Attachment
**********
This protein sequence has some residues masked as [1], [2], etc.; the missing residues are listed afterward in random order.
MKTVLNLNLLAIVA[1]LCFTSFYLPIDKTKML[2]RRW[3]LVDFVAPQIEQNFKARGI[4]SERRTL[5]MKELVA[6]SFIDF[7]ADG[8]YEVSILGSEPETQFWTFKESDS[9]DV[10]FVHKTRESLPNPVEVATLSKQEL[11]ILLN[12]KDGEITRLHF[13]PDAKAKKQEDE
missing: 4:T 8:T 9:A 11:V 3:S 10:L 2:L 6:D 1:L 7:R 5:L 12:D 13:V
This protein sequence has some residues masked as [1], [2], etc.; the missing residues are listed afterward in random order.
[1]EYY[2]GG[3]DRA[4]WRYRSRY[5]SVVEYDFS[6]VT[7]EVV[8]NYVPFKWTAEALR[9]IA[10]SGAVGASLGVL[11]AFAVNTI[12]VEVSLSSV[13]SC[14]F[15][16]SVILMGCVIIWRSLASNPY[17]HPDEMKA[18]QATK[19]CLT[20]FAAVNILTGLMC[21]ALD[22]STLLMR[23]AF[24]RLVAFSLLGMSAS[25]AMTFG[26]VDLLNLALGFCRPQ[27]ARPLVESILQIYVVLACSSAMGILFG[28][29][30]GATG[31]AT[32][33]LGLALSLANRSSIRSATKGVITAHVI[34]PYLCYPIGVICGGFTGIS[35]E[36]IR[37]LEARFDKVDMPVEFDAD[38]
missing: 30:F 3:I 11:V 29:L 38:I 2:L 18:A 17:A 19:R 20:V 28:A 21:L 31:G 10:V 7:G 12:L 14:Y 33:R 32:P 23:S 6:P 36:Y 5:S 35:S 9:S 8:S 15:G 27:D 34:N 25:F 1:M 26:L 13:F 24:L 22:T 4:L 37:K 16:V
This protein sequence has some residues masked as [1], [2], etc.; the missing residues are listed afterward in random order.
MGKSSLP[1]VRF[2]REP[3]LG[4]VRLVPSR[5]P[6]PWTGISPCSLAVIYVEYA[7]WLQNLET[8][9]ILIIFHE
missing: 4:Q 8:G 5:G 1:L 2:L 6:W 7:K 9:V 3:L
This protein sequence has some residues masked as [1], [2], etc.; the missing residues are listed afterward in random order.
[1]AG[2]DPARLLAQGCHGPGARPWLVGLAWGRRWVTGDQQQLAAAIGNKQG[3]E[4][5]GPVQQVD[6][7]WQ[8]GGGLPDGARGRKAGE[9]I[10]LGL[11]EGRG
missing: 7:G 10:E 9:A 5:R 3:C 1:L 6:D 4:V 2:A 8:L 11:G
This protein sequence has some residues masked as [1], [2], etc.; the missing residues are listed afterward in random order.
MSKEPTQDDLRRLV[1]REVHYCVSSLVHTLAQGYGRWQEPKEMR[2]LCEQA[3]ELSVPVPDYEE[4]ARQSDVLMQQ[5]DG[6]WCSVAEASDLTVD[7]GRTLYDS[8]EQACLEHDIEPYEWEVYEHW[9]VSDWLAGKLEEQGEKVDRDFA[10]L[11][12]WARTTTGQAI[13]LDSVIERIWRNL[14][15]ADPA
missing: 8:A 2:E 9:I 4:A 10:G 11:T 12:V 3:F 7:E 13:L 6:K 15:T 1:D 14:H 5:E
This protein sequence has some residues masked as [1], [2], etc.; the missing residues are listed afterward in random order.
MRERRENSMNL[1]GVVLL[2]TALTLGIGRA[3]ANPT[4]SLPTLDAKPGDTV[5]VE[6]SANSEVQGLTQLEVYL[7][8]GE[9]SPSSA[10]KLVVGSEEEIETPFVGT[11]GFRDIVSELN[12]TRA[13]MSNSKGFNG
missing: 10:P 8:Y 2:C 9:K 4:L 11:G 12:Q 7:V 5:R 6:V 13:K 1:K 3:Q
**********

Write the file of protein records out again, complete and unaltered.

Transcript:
This protein sequence has some residues masked as [1], [2], etc.; the missing residues are listed afterward in random order.
MKTVLNLNLLAIVA[1]LCFTSFYLPIDKTKML[2]RRW[3]LVDFVAPQIEQNFKARGI[4]SERRTL[5]MKELVA[6]SFIDF[7]ADG[8]YEVSILGSEPETQFWTFKESDS[9]DV[10]FVHKTRESLPNPVEVATLSKQEL[11]ILLN[12]KDGEITRLHF[13]PDAKAKKQEDE
missing: 4:T 8:T 9:A 11:V 3:S 10:L 2:L 6:D 1:L 7:R 5:L 12:D 13:V
This protein sequence has some residues masked as [1], [2], etc.; the missing residues are listed afterward in random order.
[1]EYY[2]GG[3]DRA[4]WRYRSRY[5]SVVEYDFS[6]VT[7]EVV[8]NYVPFKWTAEALR[9]IA[10]SGAVGASLGVL[11]AFAVNTI[12]VEVSLSSV[13]SC[14]F[15][16]SVILMGCVIIWRSLASNPY[17]HPDEMKA[18]QATK[19]CLT[20]FAAVNILTGLMC[21]ALD[22]STLLMR[23]AF[24]RLVAFSLLGMSAS[25]AMTFG[26]VDLLNLALGFCRPQ[27]ARPLVESILQIYVVLACSSAMGILFG[28][29][30]GATG[31]AT[32][33]LGLALSLANRSSIRSATKGVITAHVI[34]PYLCYPIGVICGGFTGIS[35]E[36]IR[37]LEARFDKVDMPVEFDAD[38]
missing: 30:F 3:I 11:V 29:L 38:I 2:L 18:A 17:A 19:R 20:V 28:A 21:L 31:G 10:V 7:G 12:L 14:Y 33:R 32:P 23:S 6:P 36:Y 5:S 35:S 9:S 8:S 15:G 27:D 34:N 25:F 1:M 26:L 13:F 24:L 22:T 4:L 37:K 16:V
This protein sequence has some residues masked as [1], [2], etc.; the missing residues are listed afterward in random order.
MGKSSLP[1]VRF[2]REP[3]LG[4]VRLVPSR[5]P[6]PWTGISPCSLAVIYVEYA[7]WLQNLET[8][9]ILIIFHE
missing: 4:Q 8:G 5:G 1:L 2:L 6:W 7:K 9:V 3:L
This protein sequence has some residues masked as [1], [2], etc.; the missing residues are listed afterward in random order.
[1]AG[2]DPARLLAQGCHGPGARPWLVGLAWGRRWVTGDQQQLAAAIGNKQG[3]E[4][5]GPVQQVD[6][7]WQ[8]GGGLPDGARGRKAGE[9]I[10]LGL[11]EGRG
missing: 7:G 10:E 9:A 5:R 3:C 1:L 6:D 4:V 2:A 8:L 11:G
This protein sequence has some residues masked as [1], [2], etc.; the missing residues are listed afterward in random order.
MSKEPTQDDLRRLV[1]REVHYCVSSLVHTLAQGYGRWQEPKEMR[2]LCEQA[3]ELSVPVPDYEE[4]ARQSDVLMQQ[5]DG[6]WCSVAEASDLTVD[7]GRTLYDS[8]EQACLEHDIEPYEWEVYEHW[9]VSDWLAGKLEEQGEKVDRDFA[10]L[11][12]WARTTTGQAI[13]LDSVIERIWRNL[14][15]ADPA
missing: 8:A 2:E 9:I 4:A 10:G 11:T 12:V 3:F 7:E 13:L 6:K 15:T 1:D 14:H 5:E
This protein sequence has some residues masked as [1], [2], etc.; the missing residues are listed afterward in random order.
MRERRENSMNL[1]GVVLL[2]TALTLGIGRA[3]ANPT[4]SLPTLDAKPGDTV[5]VE[6]SANSEVQGLTQLEVYL[7][8]GE[9]SPSSA[10]KLVVGSEEEIETPFVGT[11]GFRDIVSELN[12]TRA[13]MSNSKGFNG
missing: 10:P 8:Y 2:C 9:K 4:L 11:G 12:Q 7:V 5:R 6:V 13:K 1:K 3:Q